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Science is actually going to be difficult to study, but worth it in the end

The third Indigenous Youth Science Forum was held in Perth in October, supported by Rio Tinto, IBM and the Defence, Science and Technology Organisation (DSTO).

Aiming to engage indigenous students in years 10 and 11 to continue their studies in science, technology, engineering and maths, the IYSF brings together young people from regional and remote areas of Western Australia – including Karratha, Derby, Port Hedland and Geraldton - for a week-long camp.

Rio Tinto’s Superintendent, Communities, Shannara Sewell said, “We are proud of the Indigenous education and training programs that we deliver, and strive to support initiatives such as the IYSF, that broaden opportunities for young people living in regional communities allowing them to reach their full potential.”

Run along similar lines to the National Youth Science Forum (NYSF), the IYSF provides participants with hands-on experiences, visiting laboratories and science and engineering related corporate sites, and talking with scientists about their work.  Consulting with the WA Department of Education’s Follow the Dream coordinators, young people are identified who have an interest in science at school, and who may have the potential to follow a study and career path in the science areas.

IYSF encourages Indigenous students in WA - content image

IYSF encourages Indigenous students in WA - content image

This year’s program covered the broad strokes of science content looking at physics, chemistry, energy, technology, and water. The students visited

  • The University of Western Australia – International Centre for Radio Astronomy Research and the Department of Sport Science, Exercise and Health,
  • Bankwest Office of the Future
  • IBM
  • DSTO at Stirling Naval Base
  • NCEDA (Desalination Centre of Excellence), located at Murdoch University
  • Curtin University – Physics lab and Renewable Energy Fuel Cells
  • ChemCentre

Presentations were made after dinner by representatives from Rio Tinto, IBM, Elementaurs, and Shane Nannup, who talked to the students about the night sky, and provided a reading of the Milky Way seen through Indigenous eyes.

Murray Bruce, Director of Natural Resources at IBM Australia & New Zealand, says supporting the IYSF was a good opportunity for IBM to engage with indigenous communities in WA. "Through interacting informally with a wide range of IBMers to discuss career ambitions and thoughts on success and lessons learned in their careers, we were able to bring the students’ studies of science alive and demonstrate where these studies can take them in the future. The students were particularly interested to hear first hand from one of our key clients about the role that IBM is playing on one of the region's largest and  most complex liquefied natural gas projects."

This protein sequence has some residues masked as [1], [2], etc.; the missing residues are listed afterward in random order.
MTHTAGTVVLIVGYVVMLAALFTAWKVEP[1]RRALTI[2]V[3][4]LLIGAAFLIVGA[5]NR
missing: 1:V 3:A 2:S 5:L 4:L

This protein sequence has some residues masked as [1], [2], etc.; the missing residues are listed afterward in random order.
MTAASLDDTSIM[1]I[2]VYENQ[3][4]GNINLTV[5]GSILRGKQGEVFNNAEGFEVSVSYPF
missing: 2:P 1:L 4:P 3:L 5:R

Feedback from the students who attended the IYSF was very positive and enthusiastic, with the majority indicating that they would recommend the program to other students in a similar position to themselves.

Sarah from Mount Barker Community College said she learned, “a lot of different things, such as how naval bases can help in (the) everyday… how IBM has changed and developed the way we interact with and navigate through our world.  I also learned that camp is always worth it!  Science is actually going to be difficult to study, but worth it in the end.”

IYSF encourages Indigenous students in WA - content image

IYSF encourages Indigenous students in WA - content image

IYSF encourages Indigenous students in WA - content image

The visit to the Desalination Centre for Excellence elicited a number of feedback responses from the students, relating to how it improved their understanding of the process of turning saltwater into drinking water.

And the outdoor activities designed to establish communication and break down barriers were a big hit.  Joseph from Derby said, “I learned how to tie a harness and do some epic tricks on the flying fox.”

At ChemCentre, the students listened to real-life stories of how chemistry is being used every day. They toured a working laboratory, investigated microscopic physical evidence from ‘crime scenes’, explored an Emergency Response van and related equipment.

It was clear from the students’ responses that they enjoyed the hands-on activities, presentations and tours. Through their visit to ChemCentre, the students demonstrated high levels of chemistry knowledge, understanding and inquiry skills.

“ChemCentre is committed to inspiring the community with real-world, relevant science and to enhancing chemistry education in WA”, says Yvette Leong, from ChemCentre. “The IYSF was a great opportunity to do this for a group of bright and budding science students who were, in essence, ambassadors for their communities across WA.”

IYSF encourages Indigenous students in WA - content image

NYSF recently announced that IYSF participant, Kyah Henderson from Geraldton Senior College (above with student mentor, Isaac Alexander) has been offered a place at the second January Session in Canberra; Kyah will be supported by NYSF partner CSL Ltd to attend the NYSF.